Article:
Town Topics — Princeton's Weekly Community Newspaper Since 1946.
Vol. LXV, No. 14
Wednesday, April 6, 2011
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Lake Front Homeowners Explain Why They Are Dissatisfied With Revaluation

Neil Almstead, Mark Antin, Shinohu Asano, Diana J. Crane, Giles L. Crane, Steven Fracht, William M. Greene, Mildred W. Harford, Lynne Harwood, David Harwood, Refen Koh, Tung-Ching Lee, Marlaine Lockheed, Teresa Medici, Edward A. Moshey, Joseph Naggar, Alvin Salkind, Dr. Edward M. Soffen, Dr. Deborah Soffen, Helen Joy Smith, Pam Wakefield, Bill Wakefield, James Wei, 1-Wen Yeh, Nurit Zachter

Look at the University’s Proposed Arts and Transit Plan as a Whole

Stephen K. Hiltner
North Harrison Street

Dinky Musings: A Rabbit in the Hat? Too Soon to be Counting Chickens?

Leo Arons
Chambers Street

We Should Encourage the Building Of the University’s Arts Community

Dave Saltzman
Montadale Drive

Details of Settlement Reached In Princeton Ridge v. Princeton Suit

Daniel A. Harris
Dodds Lane
For People for Princeton Ridge, Inc.

Citing Campbell Woods to Validate Revaluation Is Inadequate, Deceptive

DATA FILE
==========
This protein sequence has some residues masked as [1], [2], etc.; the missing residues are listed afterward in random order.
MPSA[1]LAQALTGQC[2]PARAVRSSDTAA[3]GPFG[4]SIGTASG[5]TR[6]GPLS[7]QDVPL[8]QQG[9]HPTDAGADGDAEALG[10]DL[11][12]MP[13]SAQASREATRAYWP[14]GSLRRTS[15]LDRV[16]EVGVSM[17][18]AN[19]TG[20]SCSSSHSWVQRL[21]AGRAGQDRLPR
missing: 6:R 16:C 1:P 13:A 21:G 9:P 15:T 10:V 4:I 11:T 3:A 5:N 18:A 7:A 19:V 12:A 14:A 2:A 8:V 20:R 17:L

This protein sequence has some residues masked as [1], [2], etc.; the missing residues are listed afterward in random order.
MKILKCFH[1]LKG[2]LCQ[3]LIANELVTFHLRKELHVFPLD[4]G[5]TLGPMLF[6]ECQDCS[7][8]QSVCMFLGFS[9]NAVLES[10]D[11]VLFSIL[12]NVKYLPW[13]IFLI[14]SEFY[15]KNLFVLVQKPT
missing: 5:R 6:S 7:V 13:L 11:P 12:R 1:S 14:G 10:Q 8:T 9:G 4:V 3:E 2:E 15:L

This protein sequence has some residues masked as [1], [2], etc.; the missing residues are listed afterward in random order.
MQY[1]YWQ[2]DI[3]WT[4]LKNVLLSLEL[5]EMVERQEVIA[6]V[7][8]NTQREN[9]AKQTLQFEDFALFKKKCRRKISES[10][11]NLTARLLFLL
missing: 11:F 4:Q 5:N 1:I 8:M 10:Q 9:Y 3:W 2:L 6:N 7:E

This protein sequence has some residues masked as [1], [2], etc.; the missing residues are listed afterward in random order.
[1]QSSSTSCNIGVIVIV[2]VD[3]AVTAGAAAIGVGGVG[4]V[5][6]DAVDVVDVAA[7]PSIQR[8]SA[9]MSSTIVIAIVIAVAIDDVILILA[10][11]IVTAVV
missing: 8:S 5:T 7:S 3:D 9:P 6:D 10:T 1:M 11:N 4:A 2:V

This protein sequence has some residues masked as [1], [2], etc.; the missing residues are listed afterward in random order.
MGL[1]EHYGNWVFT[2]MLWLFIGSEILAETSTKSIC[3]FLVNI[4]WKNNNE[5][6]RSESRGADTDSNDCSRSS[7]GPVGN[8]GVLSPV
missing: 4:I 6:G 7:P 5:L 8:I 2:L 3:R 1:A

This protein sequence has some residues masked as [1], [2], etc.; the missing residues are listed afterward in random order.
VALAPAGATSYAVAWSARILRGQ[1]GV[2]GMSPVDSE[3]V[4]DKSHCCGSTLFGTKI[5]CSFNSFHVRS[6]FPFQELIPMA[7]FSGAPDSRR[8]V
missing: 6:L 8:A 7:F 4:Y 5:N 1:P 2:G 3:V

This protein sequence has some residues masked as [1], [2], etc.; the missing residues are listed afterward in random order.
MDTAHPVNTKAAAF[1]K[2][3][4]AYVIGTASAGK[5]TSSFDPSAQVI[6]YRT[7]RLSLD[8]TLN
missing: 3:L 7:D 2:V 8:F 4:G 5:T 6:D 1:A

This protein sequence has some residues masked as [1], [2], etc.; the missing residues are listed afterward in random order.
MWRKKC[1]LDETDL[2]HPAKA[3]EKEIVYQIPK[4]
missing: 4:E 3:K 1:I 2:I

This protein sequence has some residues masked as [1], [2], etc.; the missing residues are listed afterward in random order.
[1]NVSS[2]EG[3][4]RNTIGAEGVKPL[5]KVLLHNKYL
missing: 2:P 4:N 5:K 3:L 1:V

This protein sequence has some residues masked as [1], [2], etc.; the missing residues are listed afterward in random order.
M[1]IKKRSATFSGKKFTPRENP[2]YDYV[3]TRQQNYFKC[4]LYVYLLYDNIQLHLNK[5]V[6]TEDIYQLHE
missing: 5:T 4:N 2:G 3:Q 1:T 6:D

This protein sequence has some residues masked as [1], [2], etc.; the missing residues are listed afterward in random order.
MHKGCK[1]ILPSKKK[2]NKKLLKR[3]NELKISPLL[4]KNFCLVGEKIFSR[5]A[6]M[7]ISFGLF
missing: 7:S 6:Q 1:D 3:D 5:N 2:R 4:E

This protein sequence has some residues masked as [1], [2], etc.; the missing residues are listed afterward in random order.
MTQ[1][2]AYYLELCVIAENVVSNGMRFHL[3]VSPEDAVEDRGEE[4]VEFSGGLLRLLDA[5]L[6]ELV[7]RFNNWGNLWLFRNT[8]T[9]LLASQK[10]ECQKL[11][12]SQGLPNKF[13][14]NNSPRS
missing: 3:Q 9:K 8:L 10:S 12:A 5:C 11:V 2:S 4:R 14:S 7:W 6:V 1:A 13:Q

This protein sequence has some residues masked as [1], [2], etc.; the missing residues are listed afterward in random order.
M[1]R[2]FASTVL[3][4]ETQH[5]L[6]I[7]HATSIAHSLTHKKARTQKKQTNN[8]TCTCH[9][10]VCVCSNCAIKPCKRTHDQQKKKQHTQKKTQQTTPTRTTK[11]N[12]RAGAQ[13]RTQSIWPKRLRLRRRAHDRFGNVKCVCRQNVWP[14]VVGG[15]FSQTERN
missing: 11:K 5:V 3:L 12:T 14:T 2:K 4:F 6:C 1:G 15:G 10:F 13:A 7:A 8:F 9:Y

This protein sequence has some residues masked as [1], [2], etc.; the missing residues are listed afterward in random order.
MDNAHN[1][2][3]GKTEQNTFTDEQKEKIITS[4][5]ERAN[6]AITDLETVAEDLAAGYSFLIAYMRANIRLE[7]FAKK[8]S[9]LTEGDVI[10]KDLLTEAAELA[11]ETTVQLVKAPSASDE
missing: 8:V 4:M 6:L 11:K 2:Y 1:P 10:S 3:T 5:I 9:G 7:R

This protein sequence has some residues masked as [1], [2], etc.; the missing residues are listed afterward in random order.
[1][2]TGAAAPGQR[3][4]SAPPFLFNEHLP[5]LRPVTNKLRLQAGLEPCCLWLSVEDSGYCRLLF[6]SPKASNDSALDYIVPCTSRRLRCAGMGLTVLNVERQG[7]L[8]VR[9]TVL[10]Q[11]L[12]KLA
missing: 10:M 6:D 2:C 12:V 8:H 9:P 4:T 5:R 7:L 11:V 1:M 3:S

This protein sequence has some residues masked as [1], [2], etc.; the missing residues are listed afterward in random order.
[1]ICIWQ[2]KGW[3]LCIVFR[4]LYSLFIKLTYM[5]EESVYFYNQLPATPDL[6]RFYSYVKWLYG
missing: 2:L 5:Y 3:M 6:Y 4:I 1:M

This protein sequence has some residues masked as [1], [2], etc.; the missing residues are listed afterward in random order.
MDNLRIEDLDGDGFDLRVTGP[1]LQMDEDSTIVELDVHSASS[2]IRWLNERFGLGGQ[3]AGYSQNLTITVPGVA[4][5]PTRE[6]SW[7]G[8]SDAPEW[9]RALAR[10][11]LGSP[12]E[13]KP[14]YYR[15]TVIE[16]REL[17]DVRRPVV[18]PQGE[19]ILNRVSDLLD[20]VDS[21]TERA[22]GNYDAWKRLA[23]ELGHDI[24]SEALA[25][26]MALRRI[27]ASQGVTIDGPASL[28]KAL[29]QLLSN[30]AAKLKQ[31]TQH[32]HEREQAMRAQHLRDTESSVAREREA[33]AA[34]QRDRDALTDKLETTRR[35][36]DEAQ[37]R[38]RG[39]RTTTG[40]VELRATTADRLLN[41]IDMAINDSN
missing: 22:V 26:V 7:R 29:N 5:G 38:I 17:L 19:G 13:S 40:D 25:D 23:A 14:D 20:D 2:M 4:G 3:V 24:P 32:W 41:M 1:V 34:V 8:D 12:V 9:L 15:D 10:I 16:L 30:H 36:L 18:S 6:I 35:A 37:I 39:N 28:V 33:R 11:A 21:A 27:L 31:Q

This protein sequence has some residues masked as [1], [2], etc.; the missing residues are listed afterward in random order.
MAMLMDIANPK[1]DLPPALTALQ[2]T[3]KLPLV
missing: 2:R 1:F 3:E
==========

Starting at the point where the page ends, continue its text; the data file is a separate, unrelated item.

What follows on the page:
James W. Firestone
Vandeventer Avenue

Thanks Expressed for Support At PCDP Endorsement Meeting

Barbara Trelstad
Firestone Court


Lake Front Homeowners Explain Why They Are Dissatisfied With Revaluation

To the Editor:

We lake front home owners are dissatisfied with our new assessments from the revaluation of 2010. Here is why:

1. The severe increases in assessments are above and beyond what is called for; 2. our land values should not have risen to 80 percent or more of our total value; 3. mega-mansion building by speculators on the lake front should not determine other lot values; 4. all of Riverside values seem to have been distorted by lake front building activity; 5. subsequent sales should show a market decline in our assessor’s theoretical values.

Construction of new homes by speculator builders should not be used by the assessor for driving land values. Lake front half acre lots which are assessed at $1,400,000 are clearly not twice as valuable as the 1.5-2 acre lots up and down Hodge Road, Morven Place, and Boudinot with assessments of $700,000-$850,000.

This reassessment needs to be redone even for those with valuable properties such as our lake front homes. We suggest that citizens sign the petition against the revaluation being circulated by Princeton Fair Tax Reval Group.

Neil Almstead, Mark Antin, Shinohu Asano, Diana J. Crane, Giles L. Crane,
Steven Fracht, William M. Greene, Mildred W. Harford, Lynne Harwood, David Harwood,
Refen Koh, Tung-Ching Lee, Marlaine Lockheed, Teresa Medici, Edward A. Moshey,
Joseph Naggar, Alvin Salkind, Dr. Edward M. Soffen, Dr. Deborah Soffen, Helen Joy Smith,
Pam Wakefield, Bill Wakefield, James Wei, 1-Wen Yeh, Nurit Zachter

Look at the University’s Proposed Arts and Transit Plan as a Whole